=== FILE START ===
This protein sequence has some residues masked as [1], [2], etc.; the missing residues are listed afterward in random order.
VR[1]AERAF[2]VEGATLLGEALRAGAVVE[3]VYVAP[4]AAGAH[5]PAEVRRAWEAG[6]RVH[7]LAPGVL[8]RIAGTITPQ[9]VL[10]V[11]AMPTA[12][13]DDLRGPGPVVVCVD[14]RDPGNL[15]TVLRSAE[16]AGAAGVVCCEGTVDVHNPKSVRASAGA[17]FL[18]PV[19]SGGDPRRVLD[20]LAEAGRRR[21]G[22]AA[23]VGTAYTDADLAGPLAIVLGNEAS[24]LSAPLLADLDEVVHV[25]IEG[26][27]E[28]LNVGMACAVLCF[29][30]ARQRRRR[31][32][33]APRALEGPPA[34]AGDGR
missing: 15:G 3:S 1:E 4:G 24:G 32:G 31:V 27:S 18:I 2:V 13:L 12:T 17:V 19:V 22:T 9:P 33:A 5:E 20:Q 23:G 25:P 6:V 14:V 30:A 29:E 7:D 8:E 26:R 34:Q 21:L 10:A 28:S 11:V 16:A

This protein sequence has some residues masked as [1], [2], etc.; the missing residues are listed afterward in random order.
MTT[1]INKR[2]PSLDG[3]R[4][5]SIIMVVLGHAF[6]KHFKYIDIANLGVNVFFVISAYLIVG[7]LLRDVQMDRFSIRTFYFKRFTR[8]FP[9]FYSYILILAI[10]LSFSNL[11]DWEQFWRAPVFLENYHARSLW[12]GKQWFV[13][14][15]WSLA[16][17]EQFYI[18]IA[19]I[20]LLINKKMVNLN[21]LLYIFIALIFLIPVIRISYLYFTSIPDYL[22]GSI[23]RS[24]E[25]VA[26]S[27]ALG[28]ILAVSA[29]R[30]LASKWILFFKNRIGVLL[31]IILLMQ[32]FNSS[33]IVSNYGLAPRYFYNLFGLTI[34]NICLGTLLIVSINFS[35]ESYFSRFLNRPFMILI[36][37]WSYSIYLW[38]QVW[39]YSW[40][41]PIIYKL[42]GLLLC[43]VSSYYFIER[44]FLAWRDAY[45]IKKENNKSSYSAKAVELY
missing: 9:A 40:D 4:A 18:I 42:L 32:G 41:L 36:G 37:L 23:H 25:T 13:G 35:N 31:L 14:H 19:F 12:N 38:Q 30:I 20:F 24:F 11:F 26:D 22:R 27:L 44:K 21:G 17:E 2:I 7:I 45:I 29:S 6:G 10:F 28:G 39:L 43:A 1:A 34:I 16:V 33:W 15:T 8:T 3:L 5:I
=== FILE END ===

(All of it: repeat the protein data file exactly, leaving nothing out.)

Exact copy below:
This protein sequence has some residues masked as [1], [2], etc.; the missing residues are listed afterward in random order.
VR[1]AERAF[2]VEGATLLGEALRAGAVVE[3]VYVAP[4]AAGAH[5]PAEVRRAWEAG[6]RVH[7]LAPGVL[8]RIAGTITPQ[9]VL[10]V[11]AMPTA[12][13]DDLRGPGPVVVCVD[14]RDPGNL[15]TVLRSAE[16]AGAAGVVCCEGTVDVHNPKSVRASAGA[17]FL[18]PV[19]SGGDPRRVLD[20]LAEAGRRR[21]G[22]AA[23]VGTAYTDADLAGPLAIVLGNEAS[24]LSAPLLADLDEVVHV[25]IEG[26][27]E[28]LNVGMACAVLCF[29][30]ARQRRRR[31][32][33]APRALEGPPA[34]AGDGR
missing: 15:G 3:S 1:E 4:G 24:G 32:G 31:V 27:S 18:I 2:V 13:L 12:T 17:V 19:V 22:T 9:P 33:A 5:E 20:Q 23:G 25:P 6:V 14:V 30:A 29:E 7:D 8:E 26:R 34:Q 21:L 10:A 28:S 11:V 16:A

This protein sequence has some residues masked as [1], [2], etc.; the missing residues are listed afterward in random order.
MTT[1]INKR[2]PSLDG[3]R[4][5]SIIMVVLGHAF[6]KHFKYIDIANLGVNVFFVISAYLIVG[7]LLRDVQMDRFSIRTFYFKRFTR[8]FP[9]FYSYILILAI[10]LSFSNL[11]DWEQFWRAPVFLENYHARSLW[12]GKQWFV[13][14][15]WSLA[16][17]EQFYI[18]IA[19]I[20]LLINKKMVNLN[21]LLYIFIALIFLIPVIRISYLYFTSIPDYL[22]GSI[23]RS[24]E[25]VA[26]S[27]ALG[28]ILAVSA[29]R[30]LASKWILFFKNRIGVLL[31]IILLMQ[32]FNSS[33]IVSNYGLAPRYFYNLFGLTI[34]NICLGTLLIVSINFS[35]ESYFSRFLNRPFMILI[36][37]WSYSIYLW[38]QVW[39]YSW[40][41]PIIYKL[42]GLLLC[43]VSSYYFIER[44]FLAWRDAY[45]IKKENNKSSYSAKAVELY
missing: 9:A 40:D 4:A 18:I 42:L 32:G 41:L 36:G 37:L 23:H 25:T 13:G 35:N 31:L 14:H 19:F 12:N 38:Q 30:I 20:F 24:F 11:F 26:D 22:R 27:L 44:K 21:G 17:E 2:I 7:I 45:I 29:S 6:G 10:F 28:G 39:L 43:A 1:A 34:I 16:V 33:W 15:T 8:T 3:L 5:I